UNHCR protects vulnerable as South Sudan airlift helps thousands of displaced
More than 100,000 people are estimated to have been displaced by fighting in Jonglei, the largest of South Sudan's 10 states.
LABRAB, South Sudan August 15 (UNHCR) - Humanitarian organizations in South Sudan are working to deliver emergency assistance to some of the tens of thousands of people displaced by armed conflict in Jonglei state.
Since mid-July, an airlift has been providing food to families in two previously inaccessible villages where humanitarian agencies have established temporary bases. As part of the "cluster approach" to humanitarian emergencies, which brings together partners working in the same sector, the UN refugee agency is leading the protection cluster to ensure the needs of vulnerable individuals among the displaced are addressed.
Maria Ferrante, an associate protection officer with UNHCR based in the town of Bor was among those who established a camp for aid workers in the isolated village of Labrab, which is now home to many families who fled fighting in other parts of the state.
"When we arrived there was nothing," she said. "The grass was up to our shoulders. Now we have established a base for humanitarian organizations, a food distribution point and helicopters carrying food aid arrive every day."
Up to four airlifts a day deliver food rations to families in Labrab and a second village called Dorein. Food distributions take place most days of the week, providing a 15-day supply of sorghum, lentils, cooking oil and salt. Many registering for the assistance have walked for hours from outlying villages. As thousands of people converge on distribution points, Ferrante and staff of partner agencies monitor the crowds to ensure that vulnerable persons such as single mothers, unaccompanied children or the elderly are identified and receive assistance.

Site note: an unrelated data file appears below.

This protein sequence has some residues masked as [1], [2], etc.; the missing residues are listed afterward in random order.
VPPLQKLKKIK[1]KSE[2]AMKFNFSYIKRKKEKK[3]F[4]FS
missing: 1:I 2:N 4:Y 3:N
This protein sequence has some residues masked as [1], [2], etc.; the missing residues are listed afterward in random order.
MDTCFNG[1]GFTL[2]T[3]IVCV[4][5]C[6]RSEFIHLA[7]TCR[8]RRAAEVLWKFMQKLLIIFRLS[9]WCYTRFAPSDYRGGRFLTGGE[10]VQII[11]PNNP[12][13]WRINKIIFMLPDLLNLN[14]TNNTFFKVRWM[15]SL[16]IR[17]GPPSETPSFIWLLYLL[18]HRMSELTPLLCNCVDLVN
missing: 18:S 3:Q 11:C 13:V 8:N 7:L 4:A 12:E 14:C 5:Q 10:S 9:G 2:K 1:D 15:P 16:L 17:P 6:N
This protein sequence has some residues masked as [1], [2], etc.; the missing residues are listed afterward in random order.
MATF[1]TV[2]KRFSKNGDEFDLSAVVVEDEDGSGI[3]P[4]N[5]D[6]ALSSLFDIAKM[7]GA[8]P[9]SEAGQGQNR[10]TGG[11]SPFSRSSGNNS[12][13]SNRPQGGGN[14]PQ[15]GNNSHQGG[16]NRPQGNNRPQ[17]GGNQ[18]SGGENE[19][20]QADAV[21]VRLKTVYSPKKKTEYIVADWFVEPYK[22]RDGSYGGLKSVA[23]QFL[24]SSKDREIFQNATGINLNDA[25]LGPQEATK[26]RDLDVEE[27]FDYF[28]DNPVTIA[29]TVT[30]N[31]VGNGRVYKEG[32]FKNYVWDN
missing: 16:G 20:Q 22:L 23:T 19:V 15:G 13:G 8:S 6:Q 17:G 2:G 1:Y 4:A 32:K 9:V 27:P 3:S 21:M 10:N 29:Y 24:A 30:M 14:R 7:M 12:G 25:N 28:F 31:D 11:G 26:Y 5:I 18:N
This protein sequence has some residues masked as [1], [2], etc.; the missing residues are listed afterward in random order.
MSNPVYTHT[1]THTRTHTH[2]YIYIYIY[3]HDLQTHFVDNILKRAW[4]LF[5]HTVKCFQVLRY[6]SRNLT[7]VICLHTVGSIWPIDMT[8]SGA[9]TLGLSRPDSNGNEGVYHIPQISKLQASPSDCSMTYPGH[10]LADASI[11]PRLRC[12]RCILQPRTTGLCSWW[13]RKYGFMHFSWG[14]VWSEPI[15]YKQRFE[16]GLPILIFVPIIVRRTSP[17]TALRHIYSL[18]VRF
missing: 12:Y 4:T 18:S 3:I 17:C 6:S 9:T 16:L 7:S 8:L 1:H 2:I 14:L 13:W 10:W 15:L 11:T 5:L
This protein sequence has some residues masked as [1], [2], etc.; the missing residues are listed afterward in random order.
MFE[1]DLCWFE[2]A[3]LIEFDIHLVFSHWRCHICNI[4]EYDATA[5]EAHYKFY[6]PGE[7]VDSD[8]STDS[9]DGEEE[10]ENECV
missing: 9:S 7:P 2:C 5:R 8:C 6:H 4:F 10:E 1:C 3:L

''As a result of the ongoing security restraints, UNHCR and our protection partners in Jonglei have been focussing on creating a protective environment that is conducive to fair and equal assistance distributions to the beneficiaries with particular attention to those extremely vulnerable individuals," said Mubashir Ahmad, who heads the UN refugee agency's office in Bor. "In a broader sense, our role is to ensure that the principle of 'do no harm' is at the centre of the humanitarian response."
More than 100,000 people are estimated to have been displaced by the fighting in Jonglei, the largest of South Sudan's 10 states. The clashes have largely been between the Lou Nuer and Murle tribes which have a long history of armed raids on each other's cattle herds. In 2012, a Murle leader launched a rebellion against government forces.
Most of those uprooted have fled into the bush or walked for days to reach villages away from the fighting. Others have journeyed even greater distances to find sanctuary in the neighbouring countries of Kenya, Ethiopia and Uganda. Gaining access to those affected in an insecure and isolated area has been a significant challenge for aid workers.
Stella Rachu is a young mother of four who has not seen her husband since the family fled their home in the town of Boma in May as the fighting intensified. Carrying her two youngest and with her older children running alongside, Stella and others in her community dashed into the bush in the dead of night. For weeks the group lived on the leaves of an edible plant and on the oil extracted from the lulu fruit.
Last month, Stella heard about the food distributions in Labrab. Fluent in English, she now works for a non-governmental organization involved in the emergency response while she searches for news of her husband. "I pray in my heart every night that he is well," she said. "I have no news since that night, but I know we will meet again somewhere soon."
More than 10,000 people in Dorein and some 7,000 in Labrab have been provided with food rations since the operation begun. The United Nations' Humanitarian Coordinator in South Sudan has called on all parties in the conflict to ensure civilians in Jonglei are able to move freely and in safety in order to access humanitarian aid where it is available.
By Tim Irwin In Labrab, South Sudan